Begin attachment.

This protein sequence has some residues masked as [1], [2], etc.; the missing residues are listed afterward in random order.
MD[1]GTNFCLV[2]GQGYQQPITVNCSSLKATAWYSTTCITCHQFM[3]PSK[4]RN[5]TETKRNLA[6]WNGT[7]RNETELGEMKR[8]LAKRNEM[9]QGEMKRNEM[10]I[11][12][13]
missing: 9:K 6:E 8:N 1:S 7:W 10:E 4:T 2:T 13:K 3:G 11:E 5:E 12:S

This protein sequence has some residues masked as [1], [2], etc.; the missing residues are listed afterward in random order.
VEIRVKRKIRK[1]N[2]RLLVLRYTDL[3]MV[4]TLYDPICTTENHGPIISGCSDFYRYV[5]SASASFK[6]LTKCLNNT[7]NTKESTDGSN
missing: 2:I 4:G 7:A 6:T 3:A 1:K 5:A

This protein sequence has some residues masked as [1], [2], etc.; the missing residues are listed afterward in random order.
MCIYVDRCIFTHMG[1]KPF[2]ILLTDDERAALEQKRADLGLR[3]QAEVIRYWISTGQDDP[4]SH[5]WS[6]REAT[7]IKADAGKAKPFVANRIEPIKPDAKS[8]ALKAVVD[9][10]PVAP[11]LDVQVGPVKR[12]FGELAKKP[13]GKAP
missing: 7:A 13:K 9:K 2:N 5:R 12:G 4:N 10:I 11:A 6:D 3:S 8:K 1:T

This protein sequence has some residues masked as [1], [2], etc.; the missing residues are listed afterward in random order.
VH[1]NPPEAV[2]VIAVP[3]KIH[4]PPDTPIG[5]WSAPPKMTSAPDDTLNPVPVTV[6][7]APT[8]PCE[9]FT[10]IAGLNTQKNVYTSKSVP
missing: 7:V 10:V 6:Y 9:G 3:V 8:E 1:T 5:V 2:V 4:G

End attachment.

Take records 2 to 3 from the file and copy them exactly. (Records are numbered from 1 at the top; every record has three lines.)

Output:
This protein sequence has some residues masked as [1], [2], etc.; the missing residues are listed afterward in random order.
VEIRVKRKIRK[1]N[2]RLLVLRYTDL[3]MV[4]TLYDPICTTENHGPIISGCSDFYRYV[5]SASASFK[6]LTKCLNNT[7]NTKESTDGSN
missing: 2:I 4:G 7:A 6:T 3:A 1:K 5:A

This protein sequence has some residues masked as [1], [2], etc.; the missing residues are listed afterward in random order.
MCIYVDRCIFTHMG[1]KPF[2]ILLTDDERAALEQKRADLGLR[3]QAEVIRYWISTGQDDP[4]SH[5]WS[6]REAT[7]IKADAGKAKPFVANRIEPIKPDAKS[8]ALKAVVD[9][10]PVAP[11]LDVQVGPVKR[12]FGELAKKP[13]GKAP
missing: 7:A 13:K 9:K 2:N 5:R 12:G 4:N 10:I 11:A 6:D 3:S 8:K 1:T